Simone Chiaretta is a Software Architect and Developer from Milano, Italy that enjoys sharing via his blog his development experiences and more than decennial knowledge on web development with ASP.NET and other web technologies. He is Microsoft MVP in ASP.NET and he has been involved in many Open Source projects, but now he focuses only on SubText and taking it to the next level. He just wrote a book: Beginning ASP.NET MVC, published by Wrox Simone is a DZone MVB and is not an employee of DZone and has posted 67 posts at DZone. You can read more from them at their website. View Full User Profile

How to Call Controllers in External Assemblies in an ASP.NET MVC Application

12.25.2008
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If your ASP.NET MVC is growing large, it’s likely that you are partitioning your controllers in different namespaces, or maybe even in different assemblies, and it might happen that you have controllers with the same in different namespaces.

Phil Haack and Steve Sanderson wrote some great write-ups on how to partition an ASP.NET application down into Areas, a concept that exists in MonoRail but not in the core ASP.NET MVC framework. The two posts above allow grouping both the controllers and the views, so if you want a complete solution to the aforementioned problem make sure you read them.

What I want to point out here is that both the two approaches above are based on a hidden feature of the framework and the way the ControllerFactory looks for controller class. So it can be used in your own hand-made “area grouping” solution.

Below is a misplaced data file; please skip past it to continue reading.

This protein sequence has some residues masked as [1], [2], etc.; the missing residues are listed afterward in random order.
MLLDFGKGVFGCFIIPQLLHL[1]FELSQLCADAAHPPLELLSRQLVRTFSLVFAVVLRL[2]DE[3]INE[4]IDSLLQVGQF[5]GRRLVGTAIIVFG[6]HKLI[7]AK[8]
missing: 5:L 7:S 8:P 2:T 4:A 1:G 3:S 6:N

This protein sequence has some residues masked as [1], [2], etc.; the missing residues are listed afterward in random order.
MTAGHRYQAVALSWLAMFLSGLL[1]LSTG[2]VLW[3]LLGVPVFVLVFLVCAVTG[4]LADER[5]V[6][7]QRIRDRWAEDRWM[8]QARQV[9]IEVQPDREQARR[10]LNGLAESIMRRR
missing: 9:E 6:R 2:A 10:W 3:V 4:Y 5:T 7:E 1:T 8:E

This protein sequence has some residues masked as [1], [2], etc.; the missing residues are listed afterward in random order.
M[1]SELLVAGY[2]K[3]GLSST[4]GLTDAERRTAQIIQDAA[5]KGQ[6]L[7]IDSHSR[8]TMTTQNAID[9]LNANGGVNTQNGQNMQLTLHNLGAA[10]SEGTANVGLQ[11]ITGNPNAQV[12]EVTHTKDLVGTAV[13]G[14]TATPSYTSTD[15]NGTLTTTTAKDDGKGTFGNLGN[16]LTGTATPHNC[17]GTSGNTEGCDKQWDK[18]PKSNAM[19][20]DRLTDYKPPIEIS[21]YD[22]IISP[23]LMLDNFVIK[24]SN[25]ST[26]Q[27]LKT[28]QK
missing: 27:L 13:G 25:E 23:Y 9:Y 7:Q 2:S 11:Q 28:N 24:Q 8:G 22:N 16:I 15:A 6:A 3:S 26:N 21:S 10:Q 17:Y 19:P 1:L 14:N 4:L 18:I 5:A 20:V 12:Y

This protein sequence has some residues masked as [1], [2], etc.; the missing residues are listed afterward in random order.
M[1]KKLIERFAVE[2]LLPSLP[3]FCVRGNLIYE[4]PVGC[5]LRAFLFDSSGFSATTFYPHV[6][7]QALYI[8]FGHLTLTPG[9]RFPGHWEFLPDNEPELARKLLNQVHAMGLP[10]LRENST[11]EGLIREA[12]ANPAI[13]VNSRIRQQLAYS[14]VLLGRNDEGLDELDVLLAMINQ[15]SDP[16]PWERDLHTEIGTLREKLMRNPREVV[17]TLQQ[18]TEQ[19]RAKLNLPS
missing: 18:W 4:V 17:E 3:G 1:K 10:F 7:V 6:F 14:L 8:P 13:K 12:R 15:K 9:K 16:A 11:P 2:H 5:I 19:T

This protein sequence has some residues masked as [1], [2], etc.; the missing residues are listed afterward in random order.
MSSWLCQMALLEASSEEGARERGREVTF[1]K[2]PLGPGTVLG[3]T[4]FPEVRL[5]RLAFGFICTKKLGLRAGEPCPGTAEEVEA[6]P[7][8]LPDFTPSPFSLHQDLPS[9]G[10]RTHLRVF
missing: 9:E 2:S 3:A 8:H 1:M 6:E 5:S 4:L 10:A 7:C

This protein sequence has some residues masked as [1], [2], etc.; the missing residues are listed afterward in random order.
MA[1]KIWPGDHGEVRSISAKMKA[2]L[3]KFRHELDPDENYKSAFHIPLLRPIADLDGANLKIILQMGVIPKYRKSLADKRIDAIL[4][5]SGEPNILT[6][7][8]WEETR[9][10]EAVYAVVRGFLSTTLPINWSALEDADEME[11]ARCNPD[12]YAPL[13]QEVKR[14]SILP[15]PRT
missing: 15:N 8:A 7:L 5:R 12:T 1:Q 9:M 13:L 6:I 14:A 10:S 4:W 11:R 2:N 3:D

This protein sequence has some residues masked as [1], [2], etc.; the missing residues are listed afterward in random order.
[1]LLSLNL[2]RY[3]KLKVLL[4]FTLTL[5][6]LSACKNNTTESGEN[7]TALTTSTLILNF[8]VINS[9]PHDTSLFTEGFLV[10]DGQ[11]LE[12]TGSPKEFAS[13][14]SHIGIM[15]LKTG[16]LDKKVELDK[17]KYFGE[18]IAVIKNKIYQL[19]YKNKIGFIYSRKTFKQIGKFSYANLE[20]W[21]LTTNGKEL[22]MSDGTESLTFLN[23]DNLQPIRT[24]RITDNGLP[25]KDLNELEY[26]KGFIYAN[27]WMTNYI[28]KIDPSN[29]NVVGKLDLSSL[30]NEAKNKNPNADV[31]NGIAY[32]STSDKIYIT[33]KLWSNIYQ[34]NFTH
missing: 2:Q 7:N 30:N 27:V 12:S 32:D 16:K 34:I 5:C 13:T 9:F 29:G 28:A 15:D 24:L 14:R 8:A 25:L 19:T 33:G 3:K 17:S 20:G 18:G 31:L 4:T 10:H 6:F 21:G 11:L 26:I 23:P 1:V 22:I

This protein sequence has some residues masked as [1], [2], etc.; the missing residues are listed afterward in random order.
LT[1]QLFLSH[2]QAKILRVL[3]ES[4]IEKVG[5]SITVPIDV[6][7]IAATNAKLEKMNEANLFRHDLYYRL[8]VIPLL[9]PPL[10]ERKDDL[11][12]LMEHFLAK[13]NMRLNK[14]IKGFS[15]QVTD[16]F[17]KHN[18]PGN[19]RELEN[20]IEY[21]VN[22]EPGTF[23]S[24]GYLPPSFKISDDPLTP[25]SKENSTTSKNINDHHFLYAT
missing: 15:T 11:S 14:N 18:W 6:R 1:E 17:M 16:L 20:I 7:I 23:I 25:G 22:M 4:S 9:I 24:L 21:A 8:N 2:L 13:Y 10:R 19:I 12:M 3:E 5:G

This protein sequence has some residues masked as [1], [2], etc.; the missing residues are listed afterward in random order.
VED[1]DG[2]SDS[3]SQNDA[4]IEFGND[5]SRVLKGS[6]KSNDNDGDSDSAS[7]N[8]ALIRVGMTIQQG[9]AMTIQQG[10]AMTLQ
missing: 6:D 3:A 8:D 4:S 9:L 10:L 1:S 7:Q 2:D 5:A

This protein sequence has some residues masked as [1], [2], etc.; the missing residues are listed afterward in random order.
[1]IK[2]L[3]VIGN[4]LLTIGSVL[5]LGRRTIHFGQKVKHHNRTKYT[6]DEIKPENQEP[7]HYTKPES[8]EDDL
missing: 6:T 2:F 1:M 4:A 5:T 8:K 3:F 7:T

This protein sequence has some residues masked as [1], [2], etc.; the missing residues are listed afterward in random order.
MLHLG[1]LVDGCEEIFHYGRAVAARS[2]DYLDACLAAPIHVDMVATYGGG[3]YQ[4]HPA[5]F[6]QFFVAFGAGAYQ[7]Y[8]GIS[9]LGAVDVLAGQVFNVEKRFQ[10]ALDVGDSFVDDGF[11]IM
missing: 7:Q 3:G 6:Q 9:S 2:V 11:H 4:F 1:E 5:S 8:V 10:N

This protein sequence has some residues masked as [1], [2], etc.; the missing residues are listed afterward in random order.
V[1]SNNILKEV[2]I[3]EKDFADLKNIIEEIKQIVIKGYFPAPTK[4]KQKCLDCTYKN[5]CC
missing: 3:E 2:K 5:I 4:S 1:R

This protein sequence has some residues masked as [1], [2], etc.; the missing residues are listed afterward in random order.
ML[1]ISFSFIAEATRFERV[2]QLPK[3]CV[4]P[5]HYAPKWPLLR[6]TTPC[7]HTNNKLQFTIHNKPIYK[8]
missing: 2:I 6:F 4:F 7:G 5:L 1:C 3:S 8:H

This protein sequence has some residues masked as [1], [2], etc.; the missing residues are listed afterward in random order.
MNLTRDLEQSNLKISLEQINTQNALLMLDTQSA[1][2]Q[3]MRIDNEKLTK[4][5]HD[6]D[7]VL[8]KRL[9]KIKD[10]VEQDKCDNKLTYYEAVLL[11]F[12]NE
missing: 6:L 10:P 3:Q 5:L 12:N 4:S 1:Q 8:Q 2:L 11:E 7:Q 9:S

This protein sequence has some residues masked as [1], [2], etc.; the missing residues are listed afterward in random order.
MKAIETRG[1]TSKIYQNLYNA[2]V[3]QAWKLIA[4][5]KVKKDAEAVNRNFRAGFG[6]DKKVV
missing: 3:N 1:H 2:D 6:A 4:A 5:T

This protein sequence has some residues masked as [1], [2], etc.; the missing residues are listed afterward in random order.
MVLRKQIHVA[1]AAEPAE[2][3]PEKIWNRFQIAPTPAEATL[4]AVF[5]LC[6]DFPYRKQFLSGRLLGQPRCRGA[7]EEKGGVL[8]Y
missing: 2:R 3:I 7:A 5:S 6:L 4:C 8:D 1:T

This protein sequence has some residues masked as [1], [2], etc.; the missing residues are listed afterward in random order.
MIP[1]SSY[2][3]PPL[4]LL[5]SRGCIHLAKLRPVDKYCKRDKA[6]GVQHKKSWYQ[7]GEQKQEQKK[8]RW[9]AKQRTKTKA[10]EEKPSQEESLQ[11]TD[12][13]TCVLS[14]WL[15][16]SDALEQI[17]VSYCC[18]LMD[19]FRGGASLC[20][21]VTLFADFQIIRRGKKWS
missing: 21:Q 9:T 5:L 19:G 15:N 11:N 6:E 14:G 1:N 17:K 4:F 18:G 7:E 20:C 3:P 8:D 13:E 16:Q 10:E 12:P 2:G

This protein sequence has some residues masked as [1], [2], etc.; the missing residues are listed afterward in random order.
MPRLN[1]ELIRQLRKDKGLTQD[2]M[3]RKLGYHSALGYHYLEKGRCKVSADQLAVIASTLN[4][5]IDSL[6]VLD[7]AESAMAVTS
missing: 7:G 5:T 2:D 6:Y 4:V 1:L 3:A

Let’s start directly with the solution: if you add to a route a datatoken named “namespaces” with a list of namespaces, the controller factory will look in these namespaces.

Route externalBlogRoute = new Route(
"blog/{controller}/{action}/{id}",
new MvcRouteHandler()
);

externalBlogRoute.DataTokens = new RouteValueDictionary(
new
{
namespaces = new[] { "ExternalAssembly.Controllers" }
});

routes.Add("BlogRoute", externalBlogRoute);

With the MapRoute helper method the things are easier since one of the many overloads allows you to specify directly an array of strings:

routes.MapRoute(
"Default",
"{controller}/{action}/{id}",
new { controller = "Home", action = "Index", id = "" },
new[] { "ExternalAssembly.Controllers" }
);

This is easier than having to remember the name of the datatoken key.

The default controller factory already takes into account the namespaces datatoken. In fact it follows this flow:

  1. Look in the namespaces provided inside the route
  2. if not found, then will look into all the namespaces

This is useful if you have many controllers with the same name in different namespaces: by specifying the namespace in the route definition, you are limiting where the framework will look for the controller.

As last point, if the namespace is in an external assembly, you have to add it as reference of the ASP.NET MVC web application project, otherwise it will not probe it.

 

References
Published at DZone with permission of Simone Chiaretta, author and DZone MVB. (source)

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